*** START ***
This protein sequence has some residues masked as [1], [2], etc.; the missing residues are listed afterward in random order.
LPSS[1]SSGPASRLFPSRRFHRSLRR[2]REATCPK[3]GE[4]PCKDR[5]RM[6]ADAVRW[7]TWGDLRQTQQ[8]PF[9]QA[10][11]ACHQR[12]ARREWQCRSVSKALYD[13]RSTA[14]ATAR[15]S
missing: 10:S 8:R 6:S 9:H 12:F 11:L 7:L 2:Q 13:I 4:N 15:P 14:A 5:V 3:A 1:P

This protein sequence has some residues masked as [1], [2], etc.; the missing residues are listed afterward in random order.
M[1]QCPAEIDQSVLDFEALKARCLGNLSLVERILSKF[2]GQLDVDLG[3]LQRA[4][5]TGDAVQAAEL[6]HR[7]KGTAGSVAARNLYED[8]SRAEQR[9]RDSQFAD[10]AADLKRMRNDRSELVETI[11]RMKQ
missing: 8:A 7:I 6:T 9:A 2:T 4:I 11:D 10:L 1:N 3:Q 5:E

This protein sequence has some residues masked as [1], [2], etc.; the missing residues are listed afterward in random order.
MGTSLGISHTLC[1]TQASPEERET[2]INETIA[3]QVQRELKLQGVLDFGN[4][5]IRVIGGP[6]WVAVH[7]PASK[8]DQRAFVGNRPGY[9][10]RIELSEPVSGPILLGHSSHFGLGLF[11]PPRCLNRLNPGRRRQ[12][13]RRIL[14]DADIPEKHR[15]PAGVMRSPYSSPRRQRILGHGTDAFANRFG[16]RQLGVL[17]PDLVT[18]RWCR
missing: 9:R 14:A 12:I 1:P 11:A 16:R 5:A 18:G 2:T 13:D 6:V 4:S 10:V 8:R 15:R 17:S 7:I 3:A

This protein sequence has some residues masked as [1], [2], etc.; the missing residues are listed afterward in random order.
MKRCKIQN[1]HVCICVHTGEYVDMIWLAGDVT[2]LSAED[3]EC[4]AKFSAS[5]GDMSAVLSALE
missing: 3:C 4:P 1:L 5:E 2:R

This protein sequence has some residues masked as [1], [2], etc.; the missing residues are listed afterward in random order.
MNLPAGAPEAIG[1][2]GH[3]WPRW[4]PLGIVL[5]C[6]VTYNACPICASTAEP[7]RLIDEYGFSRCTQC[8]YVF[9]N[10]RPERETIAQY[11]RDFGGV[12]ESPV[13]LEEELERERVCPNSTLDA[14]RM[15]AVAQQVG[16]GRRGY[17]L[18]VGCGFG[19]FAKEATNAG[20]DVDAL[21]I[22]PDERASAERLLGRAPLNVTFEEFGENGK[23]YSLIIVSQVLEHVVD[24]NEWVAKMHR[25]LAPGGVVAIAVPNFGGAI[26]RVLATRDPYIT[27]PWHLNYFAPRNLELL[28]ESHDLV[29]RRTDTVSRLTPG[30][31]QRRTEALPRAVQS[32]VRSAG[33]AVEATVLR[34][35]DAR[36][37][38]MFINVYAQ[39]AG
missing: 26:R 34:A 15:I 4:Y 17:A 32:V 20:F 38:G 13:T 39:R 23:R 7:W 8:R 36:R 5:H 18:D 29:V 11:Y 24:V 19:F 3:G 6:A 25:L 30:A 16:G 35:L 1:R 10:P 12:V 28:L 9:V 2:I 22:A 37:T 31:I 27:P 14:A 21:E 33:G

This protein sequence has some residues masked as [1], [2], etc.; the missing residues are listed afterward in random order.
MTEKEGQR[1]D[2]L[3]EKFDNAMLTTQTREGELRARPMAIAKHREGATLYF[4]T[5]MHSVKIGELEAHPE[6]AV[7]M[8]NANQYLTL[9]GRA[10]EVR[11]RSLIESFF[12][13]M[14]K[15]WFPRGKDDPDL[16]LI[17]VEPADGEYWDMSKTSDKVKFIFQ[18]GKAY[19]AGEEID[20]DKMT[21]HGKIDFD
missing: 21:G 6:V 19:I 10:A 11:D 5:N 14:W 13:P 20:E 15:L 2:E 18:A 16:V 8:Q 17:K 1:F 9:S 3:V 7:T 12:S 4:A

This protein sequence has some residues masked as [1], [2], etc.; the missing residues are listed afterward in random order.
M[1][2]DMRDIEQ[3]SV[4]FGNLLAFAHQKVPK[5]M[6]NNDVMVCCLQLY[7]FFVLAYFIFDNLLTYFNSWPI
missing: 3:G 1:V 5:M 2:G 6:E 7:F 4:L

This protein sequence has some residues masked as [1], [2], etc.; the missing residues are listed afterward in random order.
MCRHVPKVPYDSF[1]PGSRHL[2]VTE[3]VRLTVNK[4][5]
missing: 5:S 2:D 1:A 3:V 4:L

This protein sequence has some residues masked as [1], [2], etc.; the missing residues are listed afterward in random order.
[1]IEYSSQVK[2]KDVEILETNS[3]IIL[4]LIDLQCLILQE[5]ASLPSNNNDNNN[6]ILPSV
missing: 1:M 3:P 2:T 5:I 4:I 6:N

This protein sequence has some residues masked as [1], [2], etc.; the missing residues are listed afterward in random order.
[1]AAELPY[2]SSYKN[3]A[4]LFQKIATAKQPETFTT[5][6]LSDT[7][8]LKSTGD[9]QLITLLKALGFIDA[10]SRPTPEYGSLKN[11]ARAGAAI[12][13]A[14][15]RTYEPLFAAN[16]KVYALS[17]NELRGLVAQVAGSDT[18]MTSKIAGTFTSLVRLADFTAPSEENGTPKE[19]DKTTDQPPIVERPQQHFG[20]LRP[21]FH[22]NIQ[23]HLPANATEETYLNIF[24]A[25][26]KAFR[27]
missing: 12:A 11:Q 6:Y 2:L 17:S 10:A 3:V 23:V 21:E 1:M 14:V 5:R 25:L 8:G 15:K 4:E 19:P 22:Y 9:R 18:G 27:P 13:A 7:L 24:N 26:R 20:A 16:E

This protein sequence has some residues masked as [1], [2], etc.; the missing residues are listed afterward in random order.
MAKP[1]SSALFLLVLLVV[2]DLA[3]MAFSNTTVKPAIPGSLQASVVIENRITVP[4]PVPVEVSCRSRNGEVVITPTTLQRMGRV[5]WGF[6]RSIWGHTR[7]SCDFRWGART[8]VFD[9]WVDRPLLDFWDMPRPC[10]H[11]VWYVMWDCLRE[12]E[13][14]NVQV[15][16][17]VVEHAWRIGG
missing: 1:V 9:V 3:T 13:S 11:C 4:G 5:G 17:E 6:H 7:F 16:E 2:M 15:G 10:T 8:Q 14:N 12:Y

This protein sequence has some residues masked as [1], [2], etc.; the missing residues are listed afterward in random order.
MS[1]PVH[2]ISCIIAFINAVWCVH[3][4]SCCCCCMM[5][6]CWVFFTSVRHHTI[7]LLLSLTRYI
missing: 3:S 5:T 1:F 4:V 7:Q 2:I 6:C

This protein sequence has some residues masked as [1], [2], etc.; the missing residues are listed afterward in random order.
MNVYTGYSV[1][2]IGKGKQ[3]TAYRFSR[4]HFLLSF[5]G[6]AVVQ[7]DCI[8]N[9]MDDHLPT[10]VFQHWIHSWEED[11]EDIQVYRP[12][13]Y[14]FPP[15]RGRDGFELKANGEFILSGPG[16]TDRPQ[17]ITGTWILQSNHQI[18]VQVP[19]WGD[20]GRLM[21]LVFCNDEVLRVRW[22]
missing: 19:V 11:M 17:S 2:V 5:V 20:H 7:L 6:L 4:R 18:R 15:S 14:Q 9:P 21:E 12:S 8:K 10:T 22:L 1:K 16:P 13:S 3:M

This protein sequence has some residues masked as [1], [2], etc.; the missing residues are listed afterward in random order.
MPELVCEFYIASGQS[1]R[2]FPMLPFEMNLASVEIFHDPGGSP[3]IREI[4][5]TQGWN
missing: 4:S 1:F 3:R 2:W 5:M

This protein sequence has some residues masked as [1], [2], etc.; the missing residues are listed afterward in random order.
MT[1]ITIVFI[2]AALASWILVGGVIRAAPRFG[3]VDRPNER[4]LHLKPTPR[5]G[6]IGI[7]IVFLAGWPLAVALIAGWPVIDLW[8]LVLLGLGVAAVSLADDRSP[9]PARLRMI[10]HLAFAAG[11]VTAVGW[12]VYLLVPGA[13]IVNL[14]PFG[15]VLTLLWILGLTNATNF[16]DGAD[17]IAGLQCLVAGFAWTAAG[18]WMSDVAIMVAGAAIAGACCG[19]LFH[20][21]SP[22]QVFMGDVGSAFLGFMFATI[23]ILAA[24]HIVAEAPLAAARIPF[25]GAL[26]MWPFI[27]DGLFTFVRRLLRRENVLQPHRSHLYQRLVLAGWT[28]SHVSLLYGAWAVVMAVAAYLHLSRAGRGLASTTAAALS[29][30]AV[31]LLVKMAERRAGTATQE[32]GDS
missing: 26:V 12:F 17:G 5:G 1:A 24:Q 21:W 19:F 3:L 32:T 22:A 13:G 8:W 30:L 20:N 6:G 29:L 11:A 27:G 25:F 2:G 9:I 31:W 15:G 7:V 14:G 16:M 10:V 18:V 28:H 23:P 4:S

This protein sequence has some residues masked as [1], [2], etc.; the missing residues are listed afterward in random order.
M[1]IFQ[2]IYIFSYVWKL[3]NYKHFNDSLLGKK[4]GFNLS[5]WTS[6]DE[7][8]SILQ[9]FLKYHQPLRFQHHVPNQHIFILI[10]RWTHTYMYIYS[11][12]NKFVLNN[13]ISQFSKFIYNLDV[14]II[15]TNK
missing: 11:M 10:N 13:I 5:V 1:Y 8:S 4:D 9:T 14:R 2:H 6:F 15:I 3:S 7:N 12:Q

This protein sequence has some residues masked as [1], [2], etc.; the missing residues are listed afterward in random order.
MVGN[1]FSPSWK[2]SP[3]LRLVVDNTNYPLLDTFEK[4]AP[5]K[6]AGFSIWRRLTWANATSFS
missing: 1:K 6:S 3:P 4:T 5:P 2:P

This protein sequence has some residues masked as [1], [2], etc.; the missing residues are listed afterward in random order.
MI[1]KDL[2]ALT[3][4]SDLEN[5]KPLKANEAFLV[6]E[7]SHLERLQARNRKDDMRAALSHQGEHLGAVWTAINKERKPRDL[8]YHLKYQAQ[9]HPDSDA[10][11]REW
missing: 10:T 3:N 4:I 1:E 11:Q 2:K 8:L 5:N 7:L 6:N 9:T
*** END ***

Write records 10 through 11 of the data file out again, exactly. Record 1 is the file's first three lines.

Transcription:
This protein sequence has some residues masked as [1], [2], etc.; the missing residues are listed afterward in random order.
[1]AAELPY[2]SSYKN[3]A[4]LFQKIATAKQPETFTT[5][6]LSDT[7][8]LKSTGD[9]QLITLLKALGFIDA[10]SRPTPEYGSLKN[11]ARAGAAI[12][13]A[14][15]RTYEPLFAAN[16]KVYALS[17]NELRGLVAQVAGSDT[18]MTSKIAGTFTSLVRLADFTAPSEENGTPKE[19]DKTTDQPPIVERPQQHFG[20]LRP[21]FH[22]NIQ[23]HLPANATEETYLNIF[24]A[25][26]KAFR[27]
missing: 12:A 11:Q 6:Y 2:L 17:S 10:A 3:V 23:V 21:E 1:M 14:V 5:R 25:L 8:G 15:K 4:E 19:P 22:Y 9:R 18:G 27:P 13:A 7:L 24:N 26:R 20:A 16:E

This protein sequence has some residues masked as [1], [2], etc.; the missing residues are listed afterward in random order.
MAKP[1]SSALFLLVLLVV[2]DLA[3]MAFSNTTVKPAIPGSLQASVVIENRITVP[4]PVPVEVSCRSRNGEVVITPTTLQRMGRV[5]WGF[6]RSIWGHTR[7]SCDFRWGART[8]VFD[9]WVDRPLLDFWDMPRPC[10]H[11]VWYVMWDCLRE[12]E[13][14]NVQV[15][16][17]VVEHAWRIGG
missing: 1:V 9:V 3:T 13:S 11:C 4:G 5:G 17:E 6:H 7:F 16:E 2:M 15:G 10:T 8:Q 14:N 12:Y